(Via Leading a Double Life Turned This Woman Into a Best-Selling Author | WIRED.)

22 Aug

Paneling while light, but not white

I just got back from London, and would love to be uploading pictures and talking about two weeks spent in Europe, but I’m catching up on bills and getting into the swing of work. And my kids start Kindergarten. And the dogs need picked up. So I’ll be a little late.

However, a few people have pinged me about a couple of blog posts that reacted to the panel “Imagining Fantasy Lands: The Status Quo Does Not Need Worldbuilding.”

London Worldcon had a fascinating vein of programming with an openness to discussion about diversity, challenging status quo, and world viewpoints. Noticeably more so than past Worldcons. It’s a far cry from the first time I attended a worldcon, and there was just a sole obligatory ‘race in SF’ panel and that was the one (maybe only, outside corridor meet ups) place to find this discussion.

This panel was another one of London Worldcon’s varied pieces of interesting programming. It featured Mary Anne Mohanraj, me, Kate Elliott, Rochita Loenen-Ruiz, Victoria Donnelly, and Ellen Kushner. The panel description goes thusly:

Fantasy world-building sometimes comes under fire for its pedantic attention to detail at the expense of pacing or prose style. Do descriptive passages clog up the narrative needlessly, when reader imagination should be filling in the gaps? Where does that leave the landscapes and cultures that are less well represented in the Western genre: can world-building be a tool in subverting reader expectations that would otherwise default to pseudo-medieval Euro-esque? If fantasy is about defamiliarising the familiar, how important is material culture – buildings, furnishings, tools, the organisation of social and commercial space – in creating a fantasy world?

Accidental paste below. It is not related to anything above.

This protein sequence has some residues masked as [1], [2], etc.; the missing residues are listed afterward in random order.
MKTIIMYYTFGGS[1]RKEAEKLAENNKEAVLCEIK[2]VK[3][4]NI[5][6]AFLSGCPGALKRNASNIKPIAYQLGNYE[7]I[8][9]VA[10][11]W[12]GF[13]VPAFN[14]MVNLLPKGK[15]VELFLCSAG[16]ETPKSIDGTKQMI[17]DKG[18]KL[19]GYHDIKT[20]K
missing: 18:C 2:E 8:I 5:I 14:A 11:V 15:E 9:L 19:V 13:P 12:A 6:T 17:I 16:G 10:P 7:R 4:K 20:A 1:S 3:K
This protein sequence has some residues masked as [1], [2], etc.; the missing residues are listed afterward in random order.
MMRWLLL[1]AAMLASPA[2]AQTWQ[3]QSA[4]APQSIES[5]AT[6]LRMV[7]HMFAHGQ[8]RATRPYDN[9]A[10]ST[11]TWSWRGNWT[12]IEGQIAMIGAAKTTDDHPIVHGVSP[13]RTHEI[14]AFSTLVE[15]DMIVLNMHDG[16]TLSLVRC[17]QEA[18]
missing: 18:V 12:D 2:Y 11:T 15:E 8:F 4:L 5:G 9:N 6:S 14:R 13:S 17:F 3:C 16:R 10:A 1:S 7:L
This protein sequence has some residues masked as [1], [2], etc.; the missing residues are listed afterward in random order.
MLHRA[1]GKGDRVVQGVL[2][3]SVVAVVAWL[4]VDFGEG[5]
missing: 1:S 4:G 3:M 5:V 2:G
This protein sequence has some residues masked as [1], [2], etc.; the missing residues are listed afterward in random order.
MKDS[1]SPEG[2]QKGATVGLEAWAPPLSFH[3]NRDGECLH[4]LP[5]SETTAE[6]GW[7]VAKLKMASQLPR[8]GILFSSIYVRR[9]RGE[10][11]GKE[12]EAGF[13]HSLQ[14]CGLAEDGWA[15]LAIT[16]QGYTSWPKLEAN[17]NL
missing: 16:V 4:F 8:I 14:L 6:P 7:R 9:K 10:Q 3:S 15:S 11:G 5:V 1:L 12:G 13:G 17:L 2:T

Two people in the audience were a bit taken aback. Blogger Not By Its Cover (I’m not sure of their name) was upset when I demurred talking about being ‘light but not white’ for the panel and was pressed by panelists to keep on the subject:

He repeatedly said in his response that he doesn’t usually like to talk about his experiences of race, that people outside the Caribbean find his presence in discussions of race disturbing and confusing, that he doesn’t have the energy to deal with that, and that he does not want to be an educator. What enraged me was that, in response to his saying this, a couple of his fellow panelists exclaimed that he absolutely should participate in discussions of race precisely because people found it so problematic and that even if he didn’t wish to participate…

Kate Nepveu also noticed this and commented on it in her panel notes.